The uncertain state of U.S. adoption of International Financial Reporting Standards could be helping a number of companies by giving them extra time to make the adjustment.

That was one of the points raised during a discussion of global accounting standards on Tuesday hosted by Pace University’s Lubin School of Business in New York. The Securities and Exchange Commission recently ruled that IFRS won’t be incorporated into U.S. financial standards until 2015 at the earliest, depending on a decision next year on whether to go forward with the transition. 

“We know we have time between now and when the SEC mandates it,” said IBM director of IFRS policy and implementation Aaron Anderson. “We can do a brisk walk instead of a sprint.”

John McGinniss, executive vice president and chief accounting officer at HSBC North America Holdings, said the delay could benefit smaller community banks.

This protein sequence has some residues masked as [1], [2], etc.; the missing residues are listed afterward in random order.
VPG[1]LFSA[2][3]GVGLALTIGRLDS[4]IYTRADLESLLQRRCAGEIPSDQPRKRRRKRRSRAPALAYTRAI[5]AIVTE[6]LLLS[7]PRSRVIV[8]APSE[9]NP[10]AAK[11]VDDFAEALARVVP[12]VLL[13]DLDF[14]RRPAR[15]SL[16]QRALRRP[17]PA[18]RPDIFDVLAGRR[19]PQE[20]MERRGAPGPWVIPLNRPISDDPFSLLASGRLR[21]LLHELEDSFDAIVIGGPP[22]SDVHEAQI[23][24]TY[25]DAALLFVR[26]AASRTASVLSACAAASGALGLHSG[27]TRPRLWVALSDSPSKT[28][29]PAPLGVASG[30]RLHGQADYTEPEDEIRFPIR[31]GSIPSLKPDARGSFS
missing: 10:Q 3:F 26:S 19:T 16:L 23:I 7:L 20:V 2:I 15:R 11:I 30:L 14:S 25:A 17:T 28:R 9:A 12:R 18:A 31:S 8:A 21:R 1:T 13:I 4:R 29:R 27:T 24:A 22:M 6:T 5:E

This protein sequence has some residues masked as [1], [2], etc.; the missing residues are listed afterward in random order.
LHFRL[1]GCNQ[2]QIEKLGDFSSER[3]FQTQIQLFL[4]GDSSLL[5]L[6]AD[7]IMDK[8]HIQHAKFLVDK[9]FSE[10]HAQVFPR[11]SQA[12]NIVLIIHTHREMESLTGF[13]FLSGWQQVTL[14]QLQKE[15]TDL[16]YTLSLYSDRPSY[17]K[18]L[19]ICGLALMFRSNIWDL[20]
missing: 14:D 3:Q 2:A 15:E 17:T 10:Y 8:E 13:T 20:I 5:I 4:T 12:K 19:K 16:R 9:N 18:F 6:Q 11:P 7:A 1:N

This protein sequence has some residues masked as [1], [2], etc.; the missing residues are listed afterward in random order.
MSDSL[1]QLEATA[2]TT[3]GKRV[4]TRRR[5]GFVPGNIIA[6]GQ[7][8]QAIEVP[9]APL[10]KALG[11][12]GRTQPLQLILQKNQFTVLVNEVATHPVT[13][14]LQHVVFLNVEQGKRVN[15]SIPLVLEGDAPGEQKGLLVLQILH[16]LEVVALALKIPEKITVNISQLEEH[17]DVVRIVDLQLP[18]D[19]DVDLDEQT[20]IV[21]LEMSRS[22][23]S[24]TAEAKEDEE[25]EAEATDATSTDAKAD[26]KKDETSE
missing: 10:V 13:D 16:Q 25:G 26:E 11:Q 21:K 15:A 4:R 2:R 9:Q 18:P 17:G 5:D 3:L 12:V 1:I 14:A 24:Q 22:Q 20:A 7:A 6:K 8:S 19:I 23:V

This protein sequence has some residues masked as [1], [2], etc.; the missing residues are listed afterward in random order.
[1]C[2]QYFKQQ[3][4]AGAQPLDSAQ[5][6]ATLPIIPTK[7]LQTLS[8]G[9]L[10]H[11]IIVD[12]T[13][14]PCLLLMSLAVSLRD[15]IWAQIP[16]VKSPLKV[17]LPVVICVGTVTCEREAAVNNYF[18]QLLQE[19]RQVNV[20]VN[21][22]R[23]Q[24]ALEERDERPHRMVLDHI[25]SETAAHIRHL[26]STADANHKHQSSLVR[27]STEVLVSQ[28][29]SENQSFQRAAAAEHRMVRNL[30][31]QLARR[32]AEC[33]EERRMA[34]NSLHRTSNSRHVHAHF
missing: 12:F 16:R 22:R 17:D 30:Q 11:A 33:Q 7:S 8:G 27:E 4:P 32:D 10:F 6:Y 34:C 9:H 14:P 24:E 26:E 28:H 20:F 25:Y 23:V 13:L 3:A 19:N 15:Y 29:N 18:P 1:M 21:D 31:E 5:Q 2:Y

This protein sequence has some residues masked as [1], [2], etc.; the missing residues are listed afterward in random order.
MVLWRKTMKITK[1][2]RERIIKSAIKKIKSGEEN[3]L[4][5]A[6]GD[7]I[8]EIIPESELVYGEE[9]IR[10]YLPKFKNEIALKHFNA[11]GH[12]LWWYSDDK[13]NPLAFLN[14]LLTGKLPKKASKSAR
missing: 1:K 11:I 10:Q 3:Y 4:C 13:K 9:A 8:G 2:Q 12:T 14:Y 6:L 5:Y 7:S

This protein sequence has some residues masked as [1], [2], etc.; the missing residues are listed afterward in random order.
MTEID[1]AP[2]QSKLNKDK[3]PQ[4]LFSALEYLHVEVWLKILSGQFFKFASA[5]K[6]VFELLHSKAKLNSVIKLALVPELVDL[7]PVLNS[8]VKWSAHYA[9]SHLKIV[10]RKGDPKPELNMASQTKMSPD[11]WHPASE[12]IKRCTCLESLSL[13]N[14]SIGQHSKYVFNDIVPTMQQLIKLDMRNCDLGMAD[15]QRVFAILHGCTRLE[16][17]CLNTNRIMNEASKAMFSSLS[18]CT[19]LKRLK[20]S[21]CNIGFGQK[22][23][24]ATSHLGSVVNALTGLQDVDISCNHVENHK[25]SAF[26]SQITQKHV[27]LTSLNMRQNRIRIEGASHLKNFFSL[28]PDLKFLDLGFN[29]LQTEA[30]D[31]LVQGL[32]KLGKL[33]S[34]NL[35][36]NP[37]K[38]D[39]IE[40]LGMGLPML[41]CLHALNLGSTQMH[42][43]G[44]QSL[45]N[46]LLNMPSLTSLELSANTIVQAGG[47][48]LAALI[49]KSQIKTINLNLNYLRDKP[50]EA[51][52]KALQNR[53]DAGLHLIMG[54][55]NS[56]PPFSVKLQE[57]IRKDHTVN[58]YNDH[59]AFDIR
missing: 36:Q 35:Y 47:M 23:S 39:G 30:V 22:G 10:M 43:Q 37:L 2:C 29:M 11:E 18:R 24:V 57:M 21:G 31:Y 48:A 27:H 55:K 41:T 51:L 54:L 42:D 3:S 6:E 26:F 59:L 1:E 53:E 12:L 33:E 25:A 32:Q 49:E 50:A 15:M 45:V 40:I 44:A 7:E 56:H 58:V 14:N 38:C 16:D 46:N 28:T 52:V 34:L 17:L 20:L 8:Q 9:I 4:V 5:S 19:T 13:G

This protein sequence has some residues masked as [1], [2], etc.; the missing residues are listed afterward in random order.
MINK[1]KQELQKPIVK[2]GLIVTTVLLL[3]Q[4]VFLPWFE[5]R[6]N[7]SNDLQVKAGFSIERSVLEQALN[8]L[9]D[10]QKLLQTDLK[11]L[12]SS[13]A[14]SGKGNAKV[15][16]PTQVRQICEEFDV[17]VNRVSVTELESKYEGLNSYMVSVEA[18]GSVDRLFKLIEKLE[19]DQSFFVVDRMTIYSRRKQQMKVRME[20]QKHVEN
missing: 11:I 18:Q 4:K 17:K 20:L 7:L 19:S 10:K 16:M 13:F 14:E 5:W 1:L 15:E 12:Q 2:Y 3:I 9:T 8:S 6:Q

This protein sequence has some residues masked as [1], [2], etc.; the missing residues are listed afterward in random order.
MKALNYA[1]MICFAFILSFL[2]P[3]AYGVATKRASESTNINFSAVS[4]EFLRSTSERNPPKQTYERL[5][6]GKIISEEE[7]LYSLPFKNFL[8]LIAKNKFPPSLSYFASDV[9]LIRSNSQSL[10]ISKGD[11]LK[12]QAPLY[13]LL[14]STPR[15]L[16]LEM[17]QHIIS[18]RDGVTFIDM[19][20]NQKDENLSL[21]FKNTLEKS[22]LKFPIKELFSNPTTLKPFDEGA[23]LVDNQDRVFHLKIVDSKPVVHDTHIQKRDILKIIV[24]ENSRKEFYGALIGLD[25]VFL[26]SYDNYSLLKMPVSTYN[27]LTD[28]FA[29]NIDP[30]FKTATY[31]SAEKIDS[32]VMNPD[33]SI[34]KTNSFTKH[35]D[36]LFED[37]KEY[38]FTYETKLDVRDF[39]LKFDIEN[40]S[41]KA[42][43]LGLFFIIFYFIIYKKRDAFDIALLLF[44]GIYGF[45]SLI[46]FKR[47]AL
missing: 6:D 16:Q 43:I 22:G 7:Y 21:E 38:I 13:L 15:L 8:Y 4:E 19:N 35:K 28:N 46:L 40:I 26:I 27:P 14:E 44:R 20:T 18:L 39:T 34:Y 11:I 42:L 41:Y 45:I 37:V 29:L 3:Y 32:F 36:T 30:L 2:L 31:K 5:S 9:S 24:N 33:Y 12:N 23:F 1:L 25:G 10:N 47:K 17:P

Several of the speakers disputed the notion that IFRS is more principles based than U.S. GAAP. “U.S. GAAP is founded upon principles,” said SEC Chief Accountant James L. Kroeker. “That’s what the P is supposed to stand for.” However, he noted that principles-based regulations “don’t work if the people behind them aren’t principled.”

Tom Jones, director of Lubin’s Center for the Study of International Accounting Standards, believes that adoption of IFRS is inevitable, and he sees limitations in the convergence process of U.S. GAAP with IFRS. “You can’t converge 17,000 pages with 2,000 pages,” he said. “You have to adopt at some point.”